Since some intruders will decide not to attempt to break into such areas or vehicles, there can actually be less damage to windows in addition to protection of valuable objects inside. Without such advertisement, a car-thief might, for example, approach a car, break the window, and then flee in response to an alarm being triggered. Either way, perhaps the car itself and the objects inside aren't stolen, but with perceived security even the windows of the car have a lower chance of being damaged, increasing the financial security of its owner(s).
However, the non-profit, security research group, ISECOM, has determined that such signs may actually increase the violence, daring, and desperation of an intruder  This claim shows that perceived security works mostly on the provider and is not security at all .
It is important, however, for signs advertising security not to give clues as to how to subvert that security, for example in the case where a home burglar might be more likely to break into a certain home if he or she is able to learn beforehand which company makes its security system.
There is an immense literature on the analysis and categorisation of security. Part of the reason for this is that, in most security systems, the "weakest link in the chain" is the most important. The situation is asymmetric since the defender must cover all points of attack while the attacker need only identify a single weak point upon which to concentrate.
Certain concepts recur throughout different fields of security:
- Assurance - assurance is the level of guarantee that a security system will behave as expected
- Countermeasure - a countermeasure is a way to stop a threat from triggering a risk event
- Defense in depth - never rely on one single security measure alone
- Exploit - a vulnerability that has been triggered by a threat - a risk of 1.0 (100%)
- Risk - a risk is a possible event which could cause a loss
- Threat - a threat is a method of triggering a risk event that is dangerous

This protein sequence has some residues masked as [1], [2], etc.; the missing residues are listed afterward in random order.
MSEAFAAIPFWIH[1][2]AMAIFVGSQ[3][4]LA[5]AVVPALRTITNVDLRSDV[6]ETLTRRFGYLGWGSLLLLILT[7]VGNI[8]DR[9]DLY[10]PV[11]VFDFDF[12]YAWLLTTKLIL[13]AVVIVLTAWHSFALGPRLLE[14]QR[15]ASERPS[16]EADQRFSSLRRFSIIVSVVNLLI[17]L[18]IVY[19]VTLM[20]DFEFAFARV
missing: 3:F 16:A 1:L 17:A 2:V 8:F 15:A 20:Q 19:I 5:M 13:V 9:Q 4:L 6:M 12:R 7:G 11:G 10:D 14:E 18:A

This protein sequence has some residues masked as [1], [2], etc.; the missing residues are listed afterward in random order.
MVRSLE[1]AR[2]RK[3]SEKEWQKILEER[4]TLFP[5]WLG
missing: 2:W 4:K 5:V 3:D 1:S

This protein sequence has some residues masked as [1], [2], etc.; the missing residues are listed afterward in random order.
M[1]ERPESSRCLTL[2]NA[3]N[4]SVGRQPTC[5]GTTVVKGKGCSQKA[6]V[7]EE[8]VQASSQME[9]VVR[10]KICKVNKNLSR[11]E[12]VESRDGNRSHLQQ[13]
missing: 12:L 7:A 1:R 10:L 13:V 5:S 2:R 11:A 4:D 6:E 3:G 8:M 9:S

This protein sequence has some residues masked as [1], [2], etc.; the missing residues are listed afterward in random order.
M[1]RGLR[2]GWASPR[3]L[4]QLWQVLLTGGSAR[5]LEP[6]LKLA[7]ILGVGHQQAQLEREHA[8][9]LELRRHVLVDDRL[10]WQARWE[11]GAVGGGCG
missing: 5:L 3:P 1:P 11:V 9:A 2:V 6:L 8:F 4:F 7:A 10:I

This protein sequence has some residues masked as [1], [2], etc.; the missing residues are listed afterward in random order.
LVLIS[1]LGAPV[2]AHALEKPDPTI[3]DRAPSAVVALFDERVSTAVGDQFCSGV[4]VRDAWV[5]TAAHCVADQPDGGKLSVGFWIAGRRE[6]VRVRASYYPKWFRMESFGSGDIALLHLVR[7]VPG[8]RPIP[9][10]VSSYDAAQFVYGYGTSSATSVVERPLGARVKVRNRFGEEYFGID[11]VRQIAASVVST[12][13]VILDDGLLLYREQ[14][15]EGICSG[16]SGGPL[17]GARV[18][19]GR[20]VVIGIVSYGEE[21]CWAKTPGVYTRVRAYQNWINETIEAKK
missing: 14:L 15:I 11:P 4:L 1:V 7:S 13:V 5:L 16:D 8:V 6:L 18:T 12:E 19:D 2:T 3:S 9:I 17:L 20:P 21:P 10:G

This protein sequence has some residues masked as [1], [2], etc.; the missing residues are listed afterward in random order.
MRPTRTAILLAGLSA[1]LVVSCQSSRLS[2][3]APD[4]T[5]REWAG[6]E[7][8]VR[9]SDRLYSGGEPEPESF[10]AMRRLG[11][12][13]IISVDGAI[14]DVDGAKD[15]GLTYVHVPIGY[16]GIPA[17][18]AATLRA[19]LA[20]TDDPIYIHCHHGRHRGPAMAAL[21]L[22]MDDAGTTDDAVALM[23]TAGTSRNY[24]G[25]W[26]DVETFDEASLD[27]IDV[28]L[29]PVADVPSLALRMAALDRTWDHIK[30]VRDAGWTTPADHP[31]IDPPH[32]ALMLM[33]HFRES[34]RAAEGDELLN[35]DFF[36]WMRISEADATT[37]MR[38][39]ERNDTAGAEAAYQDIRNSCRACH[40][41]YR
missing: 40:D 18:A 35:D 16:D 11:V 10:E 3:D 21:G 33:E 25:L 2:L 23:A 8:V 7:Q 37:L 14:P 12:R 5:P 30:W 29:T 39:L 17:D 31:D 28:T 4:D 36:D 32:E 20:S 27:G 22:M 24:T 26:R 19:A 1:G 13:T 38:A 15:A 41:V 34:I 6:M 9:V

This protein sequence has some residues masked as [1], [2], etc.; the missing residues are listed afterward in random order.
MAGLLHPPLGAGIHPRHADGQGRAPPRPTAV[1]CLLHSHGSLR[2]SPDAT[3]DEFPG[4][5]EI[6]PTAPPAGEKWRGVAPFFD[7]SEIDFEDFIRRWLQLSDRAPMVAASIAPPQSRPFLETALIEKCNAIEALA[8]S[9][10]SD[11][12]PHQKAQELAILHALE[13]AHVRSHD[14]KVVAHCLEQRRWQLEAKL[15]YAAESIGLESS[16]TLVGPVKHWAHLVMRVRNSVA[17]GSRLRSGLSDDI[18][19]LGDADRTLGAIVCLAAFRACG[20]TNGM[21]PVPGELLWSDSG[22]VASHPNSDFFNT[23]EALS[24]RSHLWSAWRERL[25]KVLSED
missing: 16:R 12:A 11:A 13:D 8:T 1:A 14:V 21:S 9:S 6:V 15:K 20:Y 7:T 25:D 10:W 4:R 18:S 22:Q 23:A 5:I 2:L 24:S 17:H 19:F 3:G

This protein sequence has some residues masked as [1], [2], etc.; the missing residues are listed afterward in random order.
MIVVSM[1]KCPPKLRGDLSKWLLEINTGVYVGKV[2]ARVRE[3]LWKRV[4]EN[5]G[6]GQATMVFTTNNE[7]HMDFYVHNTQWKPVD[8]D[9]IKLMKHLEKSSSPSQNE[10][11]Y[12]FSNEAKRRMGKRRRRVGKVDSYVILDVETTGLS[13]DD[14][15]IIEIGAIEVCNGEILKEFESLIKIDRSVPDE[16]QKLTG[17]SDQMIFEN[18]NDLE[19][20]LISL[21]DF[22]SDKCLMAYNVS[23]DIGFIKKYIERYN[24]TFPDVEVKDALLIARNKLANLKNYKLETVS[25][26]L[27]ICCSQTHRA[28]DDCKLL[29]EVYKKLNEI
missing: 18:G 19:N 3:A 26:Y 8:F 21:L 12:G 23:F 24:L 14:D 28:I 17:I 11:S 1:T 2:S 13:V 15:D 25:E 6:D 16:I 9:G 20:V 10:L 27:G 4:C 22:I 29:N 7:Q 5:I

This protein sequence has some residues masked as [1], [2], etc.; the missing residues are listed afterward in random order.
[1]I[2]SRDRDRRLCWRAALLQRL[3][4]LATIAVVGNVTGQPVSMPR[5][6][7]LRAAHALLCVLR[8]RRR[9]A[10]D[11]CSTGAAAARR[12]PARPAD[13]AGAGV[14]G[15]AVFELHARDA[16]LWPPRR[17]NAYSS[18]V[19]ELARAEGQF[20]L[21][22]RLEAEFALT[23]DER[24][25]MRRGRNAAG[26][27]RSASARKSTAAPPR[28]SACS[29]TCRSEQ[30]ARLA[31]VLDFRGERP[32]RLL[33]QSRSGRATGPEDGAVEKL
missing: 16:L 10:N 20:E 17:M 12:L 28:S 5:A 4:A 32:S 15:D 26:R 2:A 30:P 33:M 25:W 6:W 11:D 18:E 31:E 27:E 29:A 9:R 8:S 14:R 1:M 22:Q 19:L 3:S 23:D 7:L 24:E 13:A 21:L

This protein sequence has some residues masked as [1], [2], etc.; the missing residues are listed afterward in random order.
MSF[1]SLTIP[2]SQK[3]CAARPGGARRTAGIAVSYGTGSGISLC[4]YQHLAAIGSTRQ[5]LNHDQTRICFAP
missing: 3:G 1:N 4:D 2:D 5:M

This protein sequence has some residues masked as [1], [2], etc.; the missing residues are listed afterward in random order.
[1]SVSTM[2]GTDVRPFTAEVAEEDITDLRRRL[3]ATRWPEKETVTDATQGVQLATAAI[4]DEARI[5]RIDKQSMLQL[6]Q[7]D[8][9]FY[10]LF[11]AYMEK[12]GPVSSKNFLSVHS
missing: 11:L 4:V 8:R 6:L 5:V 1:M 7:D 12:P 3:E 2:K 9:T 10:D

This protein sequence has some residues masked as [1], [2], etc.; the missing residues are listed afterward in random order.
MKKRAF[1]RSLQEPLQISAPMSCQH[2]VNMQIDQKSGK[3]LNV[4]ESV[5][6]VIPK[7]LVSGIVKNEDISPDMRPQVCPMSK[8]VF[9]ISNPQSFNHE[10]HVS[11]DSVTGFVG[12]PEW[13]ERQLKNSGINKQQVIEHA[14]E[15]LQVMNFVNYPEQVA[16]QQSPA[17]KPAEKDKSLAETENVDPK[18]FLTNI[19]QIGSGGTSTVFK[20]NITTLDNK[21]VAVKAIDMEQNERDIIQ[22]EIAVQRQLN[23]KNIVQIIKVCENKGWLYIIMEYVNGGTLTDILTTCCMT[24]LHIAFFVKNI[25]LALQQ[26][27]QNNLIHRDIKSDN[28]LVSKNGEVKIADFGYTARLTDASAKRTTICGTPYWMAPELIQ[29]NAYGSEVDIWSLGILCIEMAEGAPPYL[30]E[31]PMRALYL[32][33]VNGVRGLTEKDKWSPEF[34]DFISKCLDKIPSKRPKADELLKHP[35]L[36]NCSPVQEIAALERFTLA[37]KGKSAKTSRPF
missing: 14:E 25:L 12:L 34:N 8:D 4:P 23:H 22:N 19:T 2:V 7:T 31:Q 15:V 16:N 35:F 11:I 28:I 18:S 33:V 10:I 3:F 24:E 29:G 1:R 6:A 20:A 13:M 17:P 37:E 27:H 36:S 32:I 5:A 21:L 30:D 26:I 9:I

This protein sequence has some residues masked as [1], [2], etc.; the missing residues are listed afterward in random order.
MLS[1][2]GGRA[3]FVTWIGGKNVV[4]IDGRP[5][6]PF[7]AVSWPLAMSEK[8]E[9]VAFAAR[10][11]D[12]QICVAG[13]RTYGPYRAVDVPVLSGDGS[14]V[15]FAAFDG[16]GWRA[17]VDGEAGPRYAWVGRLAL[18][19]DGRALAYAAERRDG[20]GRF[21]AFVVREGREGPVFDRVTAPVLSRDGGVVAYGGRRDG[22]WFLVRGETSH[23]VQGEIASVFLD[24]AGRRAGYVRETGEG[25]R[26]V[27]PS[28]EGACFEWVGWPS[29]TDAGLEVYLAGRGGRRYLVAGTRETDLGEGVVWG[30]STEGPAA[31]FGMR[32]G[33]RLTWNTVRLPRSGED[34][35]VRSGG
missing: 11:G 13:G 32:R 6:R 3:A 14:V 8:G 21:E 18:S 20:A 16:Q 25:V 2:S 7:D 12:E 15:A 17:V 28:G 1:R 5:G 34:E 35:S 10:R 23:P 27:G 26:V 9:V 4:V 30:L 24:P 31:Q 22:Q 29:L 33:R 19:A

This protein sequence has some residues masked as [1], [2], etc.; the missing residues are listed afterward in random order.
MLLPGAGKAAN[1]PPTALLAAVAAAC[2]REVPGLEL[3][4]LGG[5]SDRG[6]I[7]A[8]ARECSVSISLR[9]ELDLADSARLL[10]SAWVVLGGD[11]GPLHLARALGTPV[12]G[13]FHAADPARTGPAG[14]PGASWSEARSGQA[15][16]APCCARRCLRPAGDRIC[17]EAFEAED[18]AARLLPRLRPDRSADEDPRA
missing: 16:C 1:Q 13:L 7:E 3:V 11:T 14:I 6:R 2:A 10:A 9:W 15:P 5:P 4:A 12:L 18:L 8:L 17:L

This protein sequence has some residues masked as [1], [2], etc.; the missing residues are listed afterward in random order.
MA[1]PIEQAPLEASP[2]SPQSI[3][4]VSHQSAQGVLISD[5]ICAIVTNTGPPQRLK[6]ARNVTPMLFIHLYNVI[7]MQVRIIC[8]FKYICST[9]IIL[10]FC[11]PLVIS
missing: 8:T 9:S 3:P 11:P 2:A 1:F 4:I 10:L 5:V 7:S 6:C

- Vulnerability - a weakness in a target that can potentially be exploited by a threat
Security management in organizations
In the corporate world, various aspects of security were historically addressed separately - notably by distinct and often noncommunicating departments for IT security, physical security, and fraud prevention. Today there is a greater recognition of the interconnected nature of security requirements, an approach variously known as holistic security, "all hazards" management, and other terms.
Inciting factors in the convergence of security disciplines include the development of digital video surveillance technologies (see Professional video over IP) and the digitization and networking of physical control systems (see SCADA). Greater interdisciplinary cooperation is further evidenced by the February 2005 creation of the Alliance for Enterprise Security Risk Management, a joint venture including leading associations in security (ASIS), information security (ISSA, the Information Systems Security Association), and IT audit (ISACA, the Information Systems Audit and Control Association).
- Bruce Schneier, Beyond Fear: Thinking Sensibly about Security in an Uncertain World, Copernicus Books, pages 26-27
- OSPA Website
- Taming the Two-Headed Beast, CSOonline, September 2002
- Security 2.0, CSOonline, April 2005
- AESRM Website